The gaps observed in this review suggest that future studies in Brazil may be carried out with the cooperation between the tertiary reference services in GS with multicentric research and elaboration of consensus protocols on which outcomes should be verified, for better quality of care.



In summary, these clinical findings based on this review suggest that there are regionals contrasts in studies conducted on gastroschisis in Brazil. The worst outcomes are in regions with low economic resources, similar situation found in international literature. However, these results should be validated with future studies to investigate the situation of pregnant women with fetuses with gastroschisis, especially in low-resource regions in Brazil.


Muniz V.M., Salaroli L.B. and Zandonade E. had the original concept and design of the study. Muniz V.M. and Netto A.L. performed data collection. Muniz V.M. performed data analysis, under supervision of Salaroli L.B. and Zandonade E. Muniz V.M. and Netto A.L. wrote the first draft, which was approved by all of the authors.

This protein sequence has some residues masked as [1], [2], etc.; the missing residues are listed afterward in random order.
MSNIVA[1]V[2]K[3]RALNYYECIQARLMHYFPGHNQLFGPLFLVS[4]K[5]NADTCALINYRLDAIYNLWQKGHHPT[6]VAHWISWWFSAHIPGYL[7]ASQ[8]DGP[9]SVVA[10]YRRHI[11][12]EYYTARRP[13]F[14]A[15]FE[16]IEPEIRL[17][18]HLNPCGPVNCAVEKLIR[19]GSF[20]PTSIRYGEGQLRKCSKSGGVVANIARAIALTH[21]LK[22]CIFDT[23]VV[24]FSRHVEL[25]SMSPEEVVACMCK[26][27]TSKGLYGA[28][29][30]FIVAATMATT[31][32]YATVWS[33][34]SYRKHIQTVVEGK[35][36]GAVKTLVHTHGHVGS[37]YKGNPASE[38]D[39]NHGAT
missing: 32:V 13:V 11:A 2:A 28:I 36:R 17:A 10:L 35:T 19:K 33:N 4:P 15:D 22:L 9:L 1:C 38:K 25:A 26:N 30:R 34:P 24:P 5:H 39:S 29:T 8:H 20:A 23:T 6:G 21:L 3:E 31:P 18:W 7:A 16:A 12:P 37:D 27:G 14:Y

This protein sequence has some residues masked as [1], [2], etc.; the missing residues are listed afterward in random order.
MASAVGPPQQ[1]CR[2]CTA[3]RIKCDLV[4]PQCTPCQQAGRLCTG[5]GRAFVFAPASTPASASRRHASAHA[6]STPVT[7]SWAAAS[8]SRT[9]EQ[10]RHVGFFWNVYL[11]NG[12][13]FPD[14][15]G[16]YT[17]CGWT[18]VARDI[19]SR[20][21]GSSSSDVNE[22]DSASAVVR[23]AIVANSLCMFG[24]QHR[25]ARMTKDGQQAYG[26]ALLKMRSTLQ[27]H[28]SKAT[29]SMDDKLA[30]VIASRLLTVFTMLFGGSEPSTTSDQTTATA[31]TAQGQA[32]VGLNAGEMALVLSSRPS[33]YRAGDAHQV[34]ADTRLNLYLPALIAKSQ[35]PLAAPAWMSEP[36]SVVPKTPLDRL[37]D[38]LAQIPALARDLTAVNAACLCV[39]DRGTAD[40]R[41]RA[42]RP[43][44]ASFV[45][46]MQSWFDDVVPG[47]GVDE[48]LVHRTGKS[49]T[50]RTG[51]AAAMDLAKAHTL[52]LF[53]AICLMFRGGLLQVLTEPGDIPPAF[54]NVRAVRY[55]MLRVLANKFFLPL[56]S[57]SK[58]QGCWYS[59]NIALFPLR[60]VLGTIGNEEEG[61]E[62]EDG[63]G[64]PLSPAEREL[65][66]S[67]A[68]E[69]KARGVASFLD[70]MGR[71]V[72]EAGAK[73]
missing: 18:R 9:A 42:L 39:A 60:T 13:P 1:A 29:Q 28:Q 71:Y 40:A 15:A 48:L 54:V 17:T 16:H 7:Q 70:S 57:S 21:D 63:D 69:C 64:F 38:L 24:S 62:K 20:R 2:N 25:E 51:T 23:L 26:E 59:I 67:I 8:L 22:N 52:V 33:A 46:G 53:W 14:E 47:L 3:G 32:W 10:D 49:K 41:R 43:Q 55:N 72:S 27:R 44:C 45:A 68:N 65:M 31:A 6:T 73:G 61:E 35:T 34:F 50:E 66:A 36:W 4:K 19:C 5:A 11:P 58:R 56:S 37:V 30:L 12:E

The authors are grateful to Professor Marcelo Ramos Muniz for the text review. This study was financed in part by the Coordenação de Aperfeiçoamento de Pessoal de Nível Superior - Brasil (CAPES) - Finance Code 001. The financial viability of the article is due to the Acre - Health Project in the Western Amazon (multi-institutional agreement process no. 007/2015 SESACRE-UFAC-FMABC).

Conflicts of Interest

Nothing to declare.



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Virginia Maria Muniz

Manuscript received: march 2021
Manuscript accepted: august 2021
Version of record online: january 2022